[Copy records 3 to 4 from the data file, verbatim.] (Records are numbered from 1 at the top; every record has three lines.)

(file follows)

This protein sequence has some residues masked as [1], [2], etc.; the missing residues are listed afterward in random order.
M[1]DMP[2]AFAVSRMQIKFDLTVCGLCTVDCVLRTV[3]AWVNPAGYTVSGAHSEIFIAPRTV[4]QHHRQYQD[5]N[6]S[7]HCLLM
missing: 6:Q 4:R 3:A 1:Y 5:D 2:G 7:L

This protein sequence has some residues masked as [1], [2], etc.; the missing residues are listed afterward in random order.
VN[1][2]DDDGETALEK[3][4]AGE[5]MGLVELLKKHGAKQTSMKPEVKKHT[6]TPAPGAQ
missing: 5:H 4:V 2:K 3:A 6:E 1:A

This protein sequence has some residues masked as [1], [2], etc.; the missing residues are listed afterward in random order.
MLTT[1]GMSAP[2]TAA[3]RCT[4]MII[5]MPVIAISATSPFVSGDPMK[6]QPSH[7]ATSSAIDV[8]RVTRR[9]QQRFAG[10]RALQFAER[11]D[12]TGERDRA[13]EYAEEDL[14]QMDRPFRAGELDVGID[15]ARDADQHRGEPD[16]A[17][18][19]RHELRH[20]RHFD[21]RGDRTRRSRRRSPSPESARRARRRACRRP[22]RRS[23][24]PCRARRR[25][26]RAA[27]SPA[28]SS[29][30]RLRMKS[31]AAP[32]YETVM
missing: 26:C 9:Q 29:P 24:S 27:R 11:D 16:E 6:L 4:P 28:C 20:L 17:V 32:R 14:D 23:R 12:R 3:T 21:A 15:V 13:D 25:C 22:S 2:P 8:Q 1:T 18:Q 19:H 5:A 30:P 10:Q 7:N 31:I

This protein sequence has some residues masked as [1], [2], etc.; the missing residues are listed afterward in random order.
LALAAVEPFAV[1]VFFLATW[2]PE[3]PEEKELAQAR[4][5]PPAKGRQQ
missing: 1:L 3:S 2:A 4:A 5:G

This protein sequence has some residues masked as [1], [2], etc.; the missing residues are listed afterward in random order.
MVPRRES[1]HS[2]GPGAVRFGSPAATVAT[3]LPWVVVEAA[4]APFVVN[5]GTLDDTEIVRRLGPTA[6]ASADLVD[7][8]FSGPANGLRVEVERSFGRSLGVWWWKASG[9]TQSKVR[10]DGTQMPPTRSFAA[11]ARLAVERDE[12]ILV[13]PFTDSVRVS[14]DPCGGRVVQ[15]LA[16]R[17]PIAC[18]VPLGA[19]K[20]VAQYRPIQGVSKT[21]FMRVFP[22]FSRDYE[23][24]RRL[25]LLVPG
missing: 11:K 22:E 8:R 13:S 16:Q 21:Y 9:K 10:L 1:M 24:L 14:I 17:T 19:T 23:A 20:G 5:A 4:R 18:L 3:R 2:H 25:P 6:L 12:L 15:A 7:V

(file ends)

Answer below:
This protein sequence has some residues masked as [1], [2], etc.; the missing residues are listed afterward in random order.
MLTT[1]GMSAP[2]TAA[3]RCT[4]MII[5]MPVIAISATSPFVSGDPMK[6]QPSH[7]ATSSAIDV[8]RVTRR[9]QQRFAG[10]RALQFAER[11]D[12]TGERDRA[13]EYAEEDL[14]QMDRPFRAGELDVGID[15]ARDADQHRGEPD[16]A[17][18][19]RHELRH[20]RHFD[21]RGDRTRRSRRRSPSPESARRARRRACRRP[22]RRS[23][24]PCRARRR[25][26]RAA[27]SPA[28]SS[29][30]RLRMKS[31]AAP[32]YETVM
missing: 26:C 9:Q 29:P 24:S 27:R 11:D 16:E 6:L 4:P 28:C 20:L 17:V 32:R 14:D 23:R 12:R 3:T 21:A 15:V 13:D 25:C 22:S 2:P 8:Q 1:T 18:Q 19:H 5:A 30:P 10:Q 7:N 31:I

This protein sequence has some residues masked as [1], [2], etc.; the missing residues are listed afterward in random order.
LALAAVEPFAV[1]VFFLATW[2]PE[3]PEEKELAQAR[4][5]PPAKGRQQ
missing: 1:L 3:S 2:A 4:A 5:G